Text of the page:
CEPA

The Russian leader’s comments came on September 7, two days after Ivan Safronov, a former defense reporter with the Kommersant and Vedemosti dailies, was jailed for allegedly sending material to the Czech and German intelligence services. The verdict marked the latest tightening of a crackdown on independent journalism, and occurred the same day that authorities revoked the license to publish of the award-winning paper, Novaya Gazeta

Safronov’s sentencing has been widely criticized by Russian and international rights defenders alike. Russian human rights lawyer Pavel Chikov termed it a “savage, pointedly cruel punishment.”

The ex journalist’s own lawyer told reporters: “Safronov was given 22 years for his journalistic activity. I want each of you, who are looking at me now, to think whether it is worth staying in this profession, if somebody was given 22 years for doing his job.” Safronov, 32, had left journalism to become an aide to the head of Russia’s space agency, Roscosmos, and was arrested in 2020. Since then, he had been held in pre-trial detention at Moscow’s notorious Lefortovo Prison. 

The lengthy term is thought to be the direct result of his refusal to admit his guilt to authorities; he had been promised a 12-year term if he confessed. He was also handed a 500,000-ruble ($8,200) fine by Moscow City Court.

The authorities claimed the material in question was so secret that the case had to be held behind closed doors. But according to research published by the independent investigative outfit Proekt, all the information that investigators say he distributed was in the public domain and easily accessible online via sources such as Regnum, Izvestia, and the Russian Ministry of Defense.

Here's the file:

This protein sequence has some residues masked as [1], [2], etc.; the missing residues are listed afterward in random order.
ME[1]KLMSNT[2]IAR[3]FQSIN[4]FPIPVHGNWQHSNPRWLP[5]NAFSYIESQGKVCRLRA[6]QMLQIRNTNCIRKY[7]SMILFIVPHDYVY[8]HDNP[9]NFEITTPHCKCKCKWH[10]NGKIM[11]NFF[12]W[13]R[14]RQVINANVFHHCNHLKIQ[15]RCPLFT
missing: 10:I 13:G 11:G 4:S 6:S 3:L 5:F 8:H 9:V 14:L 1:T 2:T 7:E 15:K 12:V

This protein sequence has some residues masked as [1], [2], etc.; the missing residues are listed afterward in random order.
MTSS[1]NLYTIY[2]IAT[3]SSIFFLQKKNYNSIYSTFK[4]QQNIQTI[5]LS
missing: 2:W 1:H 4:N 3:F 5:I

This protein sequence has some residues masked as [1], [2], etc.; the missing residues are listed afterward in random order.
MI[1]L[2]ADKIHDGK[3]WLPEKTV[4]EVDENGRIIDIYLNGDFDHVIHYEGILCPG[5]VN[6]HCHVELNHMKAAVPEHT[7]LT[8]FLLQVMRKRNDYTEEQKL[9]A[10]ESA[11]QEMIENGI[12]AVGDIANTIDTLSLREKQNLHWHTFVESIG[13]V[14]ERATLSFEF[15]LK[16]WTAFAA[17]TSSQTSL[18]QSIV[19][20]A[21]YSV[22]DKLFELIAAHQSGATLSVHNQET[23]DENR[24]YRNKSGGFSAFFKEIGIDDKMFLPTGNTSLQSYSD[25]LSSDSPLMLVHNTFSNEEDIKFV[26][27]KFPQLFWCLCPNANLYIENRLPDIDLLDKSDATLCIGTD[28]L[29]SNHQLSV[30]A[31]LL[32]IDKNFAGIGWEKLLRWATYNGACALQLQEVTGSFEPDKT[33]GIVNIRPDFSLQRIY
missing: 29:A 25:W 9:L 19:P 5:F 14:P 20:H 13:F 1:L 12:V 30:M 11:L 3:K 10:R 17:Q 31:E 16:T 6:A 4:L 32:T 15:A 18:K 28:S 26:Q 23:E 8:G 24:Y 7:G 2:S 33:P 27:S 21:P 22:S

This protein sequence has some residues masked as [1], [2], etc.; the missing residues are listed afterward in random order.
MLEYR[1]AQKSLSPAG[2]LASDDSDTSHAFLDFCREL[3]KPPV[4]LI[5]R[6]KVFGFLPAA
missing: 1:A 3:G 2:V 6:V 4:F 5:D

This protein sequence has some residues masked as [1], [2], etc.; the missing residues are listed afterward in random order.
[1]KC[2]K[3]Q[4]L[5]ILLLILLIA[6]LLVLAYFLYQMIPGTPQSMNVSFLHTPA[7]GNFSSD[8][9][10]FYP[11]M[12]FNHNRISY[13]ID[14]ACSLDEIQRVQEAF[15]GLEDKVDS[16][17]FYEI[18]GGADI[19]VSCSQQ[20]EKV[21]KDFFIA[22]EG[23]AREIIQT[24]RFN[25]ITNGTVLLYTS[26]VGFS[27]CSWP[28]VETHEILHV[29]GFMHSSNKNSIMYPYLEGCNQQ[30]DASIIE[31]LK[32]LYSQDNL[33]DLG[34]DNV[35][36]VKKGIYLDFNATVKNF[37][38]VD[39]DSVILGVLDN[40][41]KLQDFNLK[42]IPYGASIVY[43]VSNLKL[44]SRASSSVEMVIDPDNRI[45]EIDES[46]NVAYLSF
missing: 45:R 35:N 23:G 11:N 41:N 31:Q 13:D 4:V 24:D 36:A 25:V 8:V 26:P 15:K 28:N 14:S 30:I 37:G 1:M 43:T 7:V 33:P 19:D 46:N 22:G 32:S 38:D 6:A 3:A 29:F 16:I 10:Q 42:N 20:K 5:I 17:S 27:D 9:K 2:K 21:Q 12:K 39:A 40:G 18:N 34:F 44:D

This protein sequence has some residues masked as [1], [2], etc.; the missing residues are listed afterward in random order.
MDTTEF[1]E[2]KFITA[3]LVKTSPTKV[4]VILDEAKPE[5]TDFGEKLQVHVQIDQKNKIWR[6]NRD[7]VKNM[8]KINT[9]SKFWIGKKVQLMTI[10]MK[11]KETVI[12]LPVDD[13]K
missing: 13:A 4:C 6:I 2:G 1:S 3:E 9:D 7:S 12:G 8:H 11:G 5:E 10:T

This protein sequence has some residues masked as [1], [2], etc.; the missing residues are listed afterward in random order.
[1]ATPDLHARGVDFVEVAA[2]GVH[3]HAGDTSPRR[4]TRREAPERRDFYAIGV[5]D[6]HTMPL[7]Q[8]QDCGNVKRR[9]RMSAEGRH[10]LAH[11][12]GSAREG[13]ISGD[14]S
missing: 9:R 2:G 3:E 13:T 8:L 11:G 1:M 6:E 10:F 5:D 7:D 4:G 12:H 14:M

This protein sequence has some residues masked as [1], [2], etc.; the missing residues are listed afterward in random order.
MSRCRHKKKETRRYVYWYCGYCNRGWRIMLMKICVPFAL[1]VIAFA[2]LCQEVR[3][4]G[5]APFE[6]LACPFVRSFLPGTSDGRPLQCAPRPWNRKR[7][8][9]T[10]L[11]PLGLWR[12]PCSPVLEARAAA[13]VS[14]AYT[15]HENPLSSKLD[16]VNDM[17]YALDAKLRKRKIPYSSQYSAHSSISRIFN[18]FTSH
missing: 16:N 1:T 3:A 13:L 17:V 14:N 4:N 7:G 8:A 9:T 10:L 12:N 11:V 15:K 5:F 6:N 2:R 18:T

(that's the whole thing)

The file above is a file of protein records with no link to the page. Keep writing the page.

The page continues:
Safronov received a round of applause in court on September 5 as the crowd chanted “freedom”. He told those present that he loved them before he was taken from the courtroom to begin his prison term.

While this is an unusually harsh sentence, it fits a pattern of regime action against independent media and journalists, as previously detailed. While Safronov’s case is not related to Russia’s invasion of Ukraine, restrictions have substantially tightened since the all-out attack was launched on February 24. Even prior to the invasion, Proekt was declared an “undesirable” organization in Russia last year and news outlets like Meduza were forced into exile in Latvia.

Russian independent media published a collective statement on Monday demanding his release. 

“This is a frightening time,” said the statement. “The indictment is illustrative of the active and high-quality journalistic work of Ivan Safronov – and the illegal activities of the FSB, which established surveillance over him back in 2014.” This was three years prior to his alleged spying for foreign intelligence, and six years before he was originally detained. 

The Committee to Protect Journalists (CPJ) said that Russian authorities must release Safronov immediately in a statement released Monday, adding that they should “stop targeting journalists with political trials aimed at suppressing and terrorizing independent voices.”

Both Safronov and Novaya Gazeta plan to appeal the court decisions. 

Aliide Naylor is the author of ‘The Shadow in the East’ (Bloomsbury, 2020). She lived in Russia for several years and is now based between London and the Baltic states, working as a journalist, editor and translator.